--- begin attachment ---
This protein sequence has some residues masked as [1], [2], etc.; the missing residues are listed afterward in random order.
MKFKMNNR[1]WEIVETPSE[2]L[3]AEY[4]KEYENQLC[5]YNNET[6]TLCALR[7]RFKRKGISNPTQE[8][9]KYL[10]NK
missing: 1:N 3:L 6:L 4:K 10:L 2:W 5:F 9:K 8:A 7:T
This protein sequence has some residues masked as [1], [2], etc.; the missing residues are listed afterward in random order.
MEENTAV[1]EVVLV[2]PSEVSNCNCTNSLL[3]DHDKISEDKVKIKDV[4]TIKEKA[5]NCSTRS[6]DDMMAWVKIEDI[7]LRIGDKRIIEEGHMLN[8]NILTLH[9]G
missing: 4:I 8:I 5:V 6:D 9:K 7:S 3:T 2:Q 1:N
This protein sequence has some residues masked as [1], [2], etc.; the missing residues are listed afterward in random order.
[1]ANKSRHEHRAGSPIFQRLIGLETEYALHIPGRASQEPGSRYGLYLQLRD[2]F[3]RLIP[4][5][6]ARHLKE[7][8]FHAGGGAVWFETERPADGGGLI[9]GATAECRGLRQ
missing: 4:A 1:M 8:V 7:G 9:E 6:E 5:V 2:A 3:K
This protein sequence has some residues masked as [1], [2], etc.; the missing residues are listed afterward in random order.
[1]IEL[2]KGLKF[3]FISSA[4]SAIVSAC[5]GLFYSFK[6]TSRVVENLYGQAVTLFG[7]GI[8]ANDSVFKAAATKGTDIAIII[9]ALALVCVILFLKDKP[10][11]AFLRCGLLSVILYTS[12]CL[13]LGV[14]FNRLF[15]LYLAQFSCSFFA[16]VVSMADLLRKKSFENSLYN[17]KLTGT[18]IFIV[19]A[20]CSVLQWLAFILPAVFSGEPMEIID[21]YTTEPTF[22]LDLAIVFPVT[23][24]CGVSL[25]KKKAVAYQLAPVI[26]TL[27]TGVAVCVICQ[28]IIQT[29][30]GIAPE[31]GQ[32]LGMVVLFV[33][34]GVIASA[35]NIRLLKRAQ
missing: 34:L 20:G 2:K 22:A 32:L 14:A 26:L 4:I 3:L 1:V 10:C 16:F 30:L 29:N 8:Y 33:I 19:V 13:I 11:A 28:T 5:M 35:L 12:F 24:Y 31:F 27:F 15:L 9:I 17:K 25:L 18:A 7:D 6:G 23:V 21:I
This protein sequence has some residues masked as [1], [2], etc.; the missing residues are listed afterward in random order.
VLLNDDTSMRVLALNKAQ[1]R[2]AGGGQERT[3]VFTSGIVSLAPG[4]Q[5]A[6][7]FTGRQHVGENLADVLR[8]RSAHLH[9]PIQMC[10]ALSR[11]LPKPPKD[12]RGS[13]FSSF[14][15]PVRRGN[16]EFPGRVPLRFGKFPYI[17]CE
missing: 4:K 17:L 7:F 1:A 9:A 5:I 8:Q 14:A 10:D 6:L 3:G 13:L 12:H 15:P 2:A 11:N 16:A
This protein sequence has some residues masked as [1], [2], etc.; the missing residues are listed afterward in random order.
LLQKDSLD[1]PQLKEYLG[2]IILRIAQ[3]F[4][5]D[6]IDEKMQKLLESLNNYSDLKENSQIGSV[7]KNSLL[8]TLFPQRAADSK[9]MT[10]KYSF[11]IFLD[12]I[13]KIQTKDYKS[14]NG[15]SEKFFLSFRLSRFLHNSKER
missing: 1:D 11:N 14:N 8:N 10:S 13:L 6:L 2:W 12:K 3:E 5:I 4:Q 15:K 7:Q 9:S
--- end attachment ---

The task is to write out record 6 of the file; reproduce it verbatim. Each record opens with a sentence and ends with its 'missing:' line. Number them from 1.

This protein sequence has some residues masked as [1], [2], etc.; the missing residues are listed afterward in random order.
LLQKDSLD[1]PQLKEYLG[2]IILRIAQ[3]F[4][5]D[6]IDEKMQKLLESLNNYSDLKENSQIGSV[7]KNSLL[8]TLFPQRAADSK[9]MT[10]KYSF[11]IFLD[12]I[13]KIQTKDYKS[14]NG[15]SEKFFLSFRLSRFLHNSKER
missing: 1:D 11:N 14:N 8:N 10:S 13:L 6:L 2:W 12:K 3:E 5:I 4:Q 15:K 7:Q 9:S